Secondly the control system is finicky, unreliable and down right frustrating to use. Some of the more complicated platforming sections are incredibly frustrating because your character won’t respond like you want them to and there are other times where it’s impossible to tell if you’re just not doing something right or if you’re really not able to do what you’re trying to do. This could potentially be solved by pairing a controller to your phone (something I only found out about after I’d completed the game) but still, the game was meant to be played on your phone as is. It’s incredibly frustrating to have such a well crafted game that’s so horribly let down by its control scheme. I don’t believe this is beyond fixing but I know I’m not the only one to be frustrated by it.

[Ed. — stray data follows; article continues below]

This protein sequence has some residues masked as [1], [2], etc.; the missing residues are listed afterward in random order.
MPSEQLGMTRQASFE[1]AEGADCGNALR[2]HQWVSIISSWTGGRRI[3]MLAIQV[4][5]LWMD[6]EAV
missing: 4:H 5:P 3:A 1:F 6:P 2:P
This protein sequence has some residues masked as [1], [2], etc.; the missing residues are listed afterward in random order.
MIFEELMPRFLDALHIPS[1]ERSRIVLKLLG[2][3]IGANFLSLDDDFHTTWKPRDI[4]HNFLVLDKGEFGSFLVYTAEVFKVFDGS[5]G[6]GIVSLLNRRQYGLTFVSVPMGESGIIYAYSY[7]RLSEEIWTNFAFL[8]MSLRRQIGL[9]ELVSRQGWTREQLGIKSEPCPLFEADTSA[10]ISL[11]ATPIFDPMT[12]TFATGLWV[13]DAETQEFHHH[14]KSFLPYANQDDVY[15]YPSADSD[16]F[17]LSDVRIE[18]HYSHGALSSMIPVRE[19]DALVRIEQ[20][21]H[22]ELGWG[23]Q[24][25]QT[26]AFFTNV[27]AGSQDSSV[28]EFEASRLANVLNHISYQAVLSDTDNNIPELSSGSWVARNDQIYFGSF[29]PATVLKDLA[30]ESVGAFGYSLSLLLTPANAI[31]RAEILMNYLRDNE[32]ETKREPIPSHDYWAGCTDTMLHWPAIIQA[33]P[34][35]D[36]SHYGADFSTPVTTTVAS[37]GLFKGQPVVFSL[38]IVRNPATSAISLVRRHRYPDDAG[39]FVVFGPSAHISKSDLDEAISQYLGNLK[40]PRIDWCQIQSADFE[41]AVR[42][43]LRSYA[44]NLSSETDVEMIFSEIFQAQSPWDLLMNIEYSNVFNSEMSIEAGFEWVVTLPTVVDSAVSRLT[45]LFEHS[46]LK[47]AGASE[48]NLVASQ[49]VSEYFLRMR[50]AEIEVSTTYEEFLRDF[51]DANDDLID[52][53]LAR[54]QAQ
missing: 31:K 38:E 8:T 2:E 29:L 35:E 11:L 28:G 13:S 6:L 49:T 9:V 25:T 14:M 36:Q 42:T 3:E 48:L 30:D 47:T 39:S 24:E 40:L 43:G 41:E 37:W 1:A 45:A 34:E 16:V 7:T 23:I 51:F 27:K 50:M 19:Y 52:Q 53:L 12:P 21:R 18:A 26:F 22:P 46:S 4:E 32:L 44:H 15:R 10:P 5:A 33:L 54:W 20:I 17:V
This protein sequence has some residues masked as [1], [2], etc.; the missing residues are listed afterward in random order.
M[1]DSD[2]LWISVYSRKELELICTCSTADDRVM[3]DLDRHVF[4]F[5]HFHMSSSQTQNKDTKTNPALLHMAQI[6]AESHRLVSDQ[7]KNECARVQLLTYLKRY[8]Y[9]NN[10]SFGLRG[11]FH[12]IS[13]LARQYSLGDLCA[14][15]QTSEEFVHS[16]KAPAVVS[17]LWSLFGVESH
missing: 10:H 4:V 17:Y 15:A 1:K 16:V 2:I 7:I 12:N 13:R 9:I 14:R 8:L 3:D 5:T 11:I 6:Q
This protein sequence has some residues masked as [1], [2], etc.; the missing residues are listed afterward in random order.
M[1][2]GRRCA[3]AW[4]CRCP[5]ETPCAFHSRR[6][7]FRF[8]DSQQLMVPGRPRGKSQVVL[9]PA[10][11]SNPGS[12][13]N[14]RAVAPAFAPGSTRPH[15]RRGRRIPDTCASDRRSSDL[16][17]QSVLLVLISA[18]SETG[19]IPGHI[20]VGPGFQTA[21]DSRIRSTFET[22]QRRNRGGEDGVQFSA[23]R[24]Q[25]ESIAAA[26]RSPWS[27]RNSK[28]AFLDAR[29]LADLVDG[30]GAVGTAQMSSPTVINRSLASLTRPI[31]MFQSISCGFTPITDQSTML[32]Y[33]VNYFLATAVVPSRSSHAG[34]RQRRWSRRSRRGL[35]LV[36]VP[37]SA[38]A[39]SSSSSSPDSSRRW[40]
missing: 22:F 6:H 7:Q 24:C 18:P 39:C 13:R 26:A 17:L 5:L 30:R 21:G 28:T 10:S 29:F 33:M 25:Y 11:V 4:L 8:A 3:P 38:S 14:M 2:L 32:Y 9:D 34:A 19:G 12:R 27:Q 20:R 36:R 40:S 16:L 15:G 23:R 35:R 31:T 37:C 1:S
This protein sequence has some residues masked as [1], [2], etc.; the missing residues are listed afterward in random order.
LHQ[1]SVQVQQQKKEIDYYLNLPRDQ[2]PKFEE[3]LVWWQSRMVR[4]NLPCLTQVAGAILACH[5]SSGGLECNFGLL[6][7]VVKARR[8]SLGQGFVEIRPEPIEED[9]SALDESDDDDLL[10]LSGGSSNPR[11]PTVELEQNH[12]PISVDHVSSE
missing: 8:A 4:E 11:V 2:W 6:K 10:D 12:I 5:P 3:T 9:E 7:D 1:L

MILD PLOT SPOILERS BELOW
Sky’s story is very middle of the road, thanks in part to the fact that it shares a lot of tropes with its spiritual predecessor which has been copied to death by numerous indie exploration titles in the years since its release. However I do have to admit that it has its moments and, should you be lucky enough to be playing with people at the right times some incredible emotional moments. For me it was when I was finally heading to be reborn in the stars and I found myself walking through the pools of light towards the door. It was there that someone who was with me in the level just before appeared, and the first showed me where to get a free heart. From there they walked with me towards the door, cheering for me along the way. Then, just before I entered the door, they waved goodbye as I was sent down to be reborn. Honestly without someone else there at the end with me I wouldn’t have thought much more of it but the fact that I wasn’t alone at the end was an exceptionally powerful moment for me, one that’s still bringing a tear or two to my eyes as I write this.